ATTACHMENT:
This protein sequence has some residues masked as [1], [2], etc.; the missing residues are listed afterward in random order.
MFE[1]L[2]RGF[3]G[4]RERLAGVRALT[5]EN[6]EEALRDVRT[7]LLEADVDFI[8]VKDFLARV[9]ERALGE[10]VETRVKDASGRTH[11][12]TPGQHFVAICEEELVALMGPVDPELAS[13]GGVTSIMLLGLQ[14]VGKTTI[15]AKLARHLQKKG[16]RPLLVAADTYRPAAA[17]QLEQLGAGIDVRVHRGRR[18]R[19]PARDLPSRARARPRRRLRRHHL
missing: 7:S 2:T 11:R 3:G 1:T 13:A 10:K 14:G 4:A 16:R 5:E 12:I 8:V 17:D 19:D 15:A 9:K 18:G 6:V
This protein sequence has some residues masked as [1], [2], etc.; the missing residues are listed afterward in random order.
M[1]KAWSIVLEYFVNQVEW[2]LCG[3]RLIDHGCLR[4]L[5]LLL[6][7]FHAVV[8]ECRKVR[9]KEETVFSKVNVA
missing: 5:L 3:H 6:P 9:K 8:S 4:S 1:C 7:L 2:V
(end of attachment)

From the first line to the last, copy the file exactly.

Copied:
This protein sequence has some residues masked as [1], [2], etc.; the missing residues are listed afterward in random order.
MFE[1]L[2]RGF[3]G[4]RERLAGVRALT[5]EN[6]EEALRDVRT[7]LLEADVDFI[8]VKDFLARV[9]ERALGE[10]VETRVKDASGRTH[11][12]TPGQHFVAICEEELVALMGPVDPELAS[13]GGVTSIMLLGLQ[14]VGKTTI[15]AKLARHLQKKG[16]RPLLVAADTYRPAAA[17]QLEQLGAGIDVRVHRGRR[18]R[19]PARDLPSRARARPRRRLRRHHL
missing: 7:S 2:T 11:R 3:G 1:T 13:A 10:K 14:G 4:A 16:R 5:E 12:I 8:V 17:D 19:D 15:A 9:K 18:G 6:V
This protein sequence has some residues masked as [1], [2], etc.; the missing residues are listed afterward in random order.
M[1]KAWSIVLEYFVNQVEW[2]LCG[3]RLIDHGCLR[4]L[5]LLL[6][7]FHAVV[8]ECRKVR[9]KEETVFSKVNVA
missing: 5:L 3:H 6:P 9:K 8:S 4:S 1:C 7:L 2:V